State v. Martinez, 140 N.M. 792, 149 P.3d 108, 2006-NMCA-148 (2006)

Oct. 26, 2006 · Court of Appeals of New Mexico · No. 23,710
140 N.M. 792, 149 P.3d 108, 2006-NMCA-148

2006-NMCA-148 149 P.3d 108

STATE of New Mexico, Plaintiff-Appellee, v. Kenneth MARTINEZ, Defendant-Appellant.

No. 23,710.

Court of Appeals of New Mexico.

Oct. 26, 2006.

*793Patricia A. Madrid, Attorney General, Patricia Gandert, Assistant Attorney General, Santa Fe, NM, for Appellee.

John Bigelow, Chief Public Defender, Sue A. Herrmann, Assistant Appellate Defender, Santa Fe, NM, for Appellant.


FRY, Judge.

{1} Defendant Kenneth Martinez appeals his conviction for solicitation of aggravated burglary on the basis that the trial court committed reversible error when it excluded testimony from five defense witnesses who were prepared to offer their opinion or knowledge of Defendant’s reputation for honesty and truthfulness. Defendant argues that under Rules 11 — 404(A)(1) and 11-608 NMRA, such evidence should have been admitted. We agree with Defendant and reverse his conviction on the ground that the trial court’s exclusion of evidence of Defendant’s character for honesty and truthfulness was reversible error. We remand for a new trial.


{2} Defendant worked as a paid police informant. On January 5, 2002, Defendant aided in the arrest of Arturo Torres, who was suspected of being involved in a burglary that occurred on December 8, 2001, in Silver City, New Mexico. Defendant helped police arrest Torres by luring him out of hiding with a story that Defendant wanted Torres to help him buy drugs. Police set up a traffic stop and arrested Torres. Shortly after his arrest, Torres implicated Defendant in the burglary. As a result, Defendant was arrested and charged with solicitation of aggravated burglary. Torres testified against Defendant at trial under a grant of use immunity.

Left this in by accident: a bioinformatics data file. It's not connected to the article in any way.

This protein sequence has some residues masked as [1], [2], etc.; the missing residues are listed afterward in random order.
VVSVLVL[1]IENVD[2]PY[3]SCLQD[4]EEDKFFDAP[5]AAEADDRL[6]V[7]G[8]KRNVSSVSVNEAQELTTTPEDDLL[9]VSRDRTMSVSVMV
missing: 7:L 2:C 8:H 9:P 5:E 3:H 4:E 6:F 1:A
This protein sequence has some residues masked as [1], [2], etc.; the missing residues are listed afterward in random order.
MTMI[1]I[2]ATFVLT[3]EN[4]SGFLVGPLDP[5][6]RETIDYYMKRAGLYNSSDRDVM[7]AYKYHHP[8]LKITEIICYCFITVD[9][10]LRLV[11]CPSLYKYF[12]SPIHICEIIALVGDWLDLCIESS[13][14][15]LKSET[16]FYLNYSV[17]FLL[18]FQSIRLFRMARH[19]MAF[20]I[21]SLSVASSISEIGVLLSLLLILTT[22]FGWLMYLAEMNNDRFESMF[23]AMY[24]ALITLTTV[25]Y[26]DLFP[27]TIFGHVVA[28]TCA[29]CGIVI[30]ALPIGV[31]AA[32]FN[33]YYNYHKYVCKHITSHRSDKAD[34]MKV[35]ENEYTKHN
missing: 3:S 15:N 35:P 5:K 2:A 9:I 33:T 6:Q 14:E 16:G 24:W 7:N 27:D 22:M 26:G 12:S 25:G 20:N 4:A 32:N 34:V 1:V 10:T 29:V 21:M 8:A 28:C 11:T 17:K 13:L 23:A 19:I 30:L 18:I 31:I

{3} The State’s theory was that Defendant solicited Torres to burglarize the house of Marilyn Berry, the mother of Defendant’s then-girlfriend. Berry lived at a different house on the same street as the house that was burglarized. Defendant indicates in his brief in chief that “[bjoth ... [the house that was burglarized] and ... [the Berry house] are the second houses on the left from the [nearest] intersection. One house was south of the intersection ... and one house was north of the intersection.” Thus, the State theorized that Torres mistook the house he actually burglarized for Berry’s house, which was Defendant’s alleged target in soliciting Torres to commit the burglary.

{4} The State used Berry’s testimony about her relationship with Defendant to establish Defendant’s motive for soliciting the burglary. Berry testified at trial that she did not like Defendant because he and her daughter, Linda, argued and created a “stressful situation.” Defendant stayed four to five weeks in Berry’s home in 2001, and on December 6, 2001 (two days before the burglary in question), according to Berry’s trial testimony, Defendant came to her home to pick up his things and he argued with Linda. Berry told Defendant to leave, and he told Linda she would be sorry, that it would do no good to lock her doors, and that he could get in any time he wanted.